Land speed records set on World's Most Famous Beach® in Daytona & Bonneville Salt Flats of Utah

YouTube download / Spark video / Brits Sir Malcolm Campbell, shown above, and Henry Segrave push for the world land speed records in the 1920s and 1930s in locations like the World's Most Famous Beach in Daytona Beach, Florida.

DAYTONA BEACH, Fla. -- On March 29, 1927, Major Henry Segrave and his Sunbeam 1000 hp Mystery set a world land speed record on the Daytona Beach Road Course, at 203.79 mph (327.97 km/h), peaking at a top speed of 211 mph. 

Sir Malcolm Campbell in a Bluebird bested British challenger Segrave with a record 206.956 mph, eclipsing Segrave's then-record run later that year. 

This would set in motion a battle among several men over the next decade. By the 1960s, the speeds had doubled and in 1997, a new record of 713.990 miles would be set by a Brit at the Bonneville Salt Flats of Utah, which stands to this day.

In 1931, Campbell took a new and improved Bluebird to Daytona Beach and set his fifth land-speed record: 246.088 mph. That year, he was knighted by King George V for his achievements. Campbell went on to set three more consecutive land-speed records at Daytona Beach: 253.968 mph in 1932, 272.465 mph in 1933, and 276.710 mph in early 1935.

Campbell took Bluebird to the searing Bonneville Salt Flats of Utah. On Sept. 3, 1935, where he set a new record of 301.129 mph.

During the 1960s, American Craig Breedlove held the record three times during that decade, the last with Spirit of America – Sonic 1, which reached 594 mph (955.95 km/h) on Nov, 15, 1965, at the Bonneville Salt Flats. 

Brit Andy Green becomes land speed standard bearer in 1997 

Brit Richard Noble had reached 634.051 mph (1,020.406 km/h) in the jet-powered Thrust2 at Black Rock Desert in Nevada, in 1983, and held the record for nearly 14 years. Then, on Sept. 25,  1997, at the same location, fellow Brit Andy Green reached 713.990 mph (1,149.055 km/h) in the jet-propelled Thrust SSC, packed with a pair of Rolls-Royce Spey turbofan engines.

 On Oct. 15, 1997, Green made another official attempt on the land-speed record, which is measured as an average of two runs made across a measured mile, both to be completed within an hour. The result? An average speed across both runs of 763.035 mph (1,226.986 km/h) – a new world land-speed record that still stands.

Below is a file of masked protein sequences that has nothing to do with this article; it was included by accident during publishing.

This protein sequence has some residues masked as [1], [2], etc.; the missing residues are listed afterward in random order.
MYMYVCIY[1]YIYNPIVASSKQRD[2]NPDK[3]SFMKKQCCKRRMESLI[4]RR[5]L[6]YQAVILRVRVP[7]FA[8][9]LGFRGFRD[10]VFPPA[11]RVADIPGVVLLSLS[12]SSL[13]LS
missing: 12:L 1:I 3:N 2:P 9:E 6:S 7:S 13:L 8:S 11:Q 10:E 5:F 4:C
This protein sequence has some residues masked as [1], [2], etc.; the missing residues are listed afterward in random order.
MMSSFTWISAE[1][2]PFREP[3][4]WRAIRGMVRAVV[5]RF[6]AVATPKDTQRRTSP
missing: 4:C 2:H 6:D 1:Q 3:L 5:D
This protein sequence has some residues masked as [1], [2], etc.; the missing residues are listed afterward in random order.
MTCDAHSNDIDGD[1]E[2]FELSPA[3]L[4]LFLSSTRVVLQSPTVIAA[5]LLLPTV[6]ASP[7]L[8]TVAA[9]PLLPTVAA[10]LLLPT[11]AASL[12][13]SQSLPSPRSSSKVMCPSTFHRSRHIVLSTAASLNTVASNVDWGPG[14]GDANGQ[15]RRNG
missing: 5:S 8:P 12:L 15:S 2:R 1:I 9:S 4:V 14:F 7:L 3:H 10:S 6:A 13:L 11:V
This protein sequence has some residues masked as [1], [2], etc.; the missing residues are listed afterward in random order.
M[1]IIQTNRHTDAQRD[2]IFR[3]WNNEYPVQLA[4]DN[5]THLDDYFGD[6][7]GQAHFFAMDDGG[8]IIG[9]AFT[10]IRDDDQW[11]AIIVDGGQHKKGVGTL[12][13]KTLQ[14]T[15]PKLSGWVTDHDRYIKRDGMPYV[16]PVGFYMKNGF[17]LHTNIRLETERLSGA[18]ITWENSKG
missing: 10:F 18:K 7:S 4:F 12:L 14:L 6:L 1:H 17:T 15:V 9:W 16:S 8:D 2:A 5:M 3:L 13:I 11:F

Green’s record was the first official land-speed time to exceed the speed of sound.

 

YouTube download / Documentary National video / Supersonic land speeds -- reaching mach 1.

Andy Green sets land speed record in 1997 at Salt Flats in Utah / Headline SurferBrit Andy Green sets land speed record / Headline SurferBrit Andy Green becomes land speed standard bearer in 1997 

Fellow Brit Richard Noble had reached 634.051 mph (1,020.406 km/h) in the jet-powered Thrust2 at Black Rock Desert in Nevada, in 1983, and held the record for nearly 14 years. 

Then, on Sept. 25,  1997, at the same location, fellow Brit Andy Green, shown here, reached 713.990 mph (1,149.055 km/h) in the jet-propelled Thrust SSC, packed with a pair of Rolls-Royce Spey turbofan engines, as shown here. 

On Oct. 15, 1997, Green made another official attempt on the land-speed record, which is measured as an average of two runs made across a measured mile, both to be completed within an hour. The result? An average speed across both runs of 763.035 mph (1,226.986 km/h) – a new world land-speed record that still stands. 

Green’s record was the first official land-speed time to exceed the speed of sound.

Sources: Wikipedia, This Day in History and Guinness World Records

-- Compiled by Henry Frederick, Headline Surfer

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Short Bio

Henry Frederick is publisher of Headline Surfer®, the award-winning 24/7 internet news outlet covering the Daytona Beach-Sanford-Orlando metro area via HeadlineSurfer.com. A longtime cops & courts reporter focused on breaking news & investigative reporting, Frederick is among the Sunshine State's most experienced reporters, having amassed dozens of journalism-industry awards. Frederick is enrolled online at Full Sail University in Winter Garden, FL, where he's a third of the way though the Master of Arts program in New Media Journalism. His graduation will be in March 2018.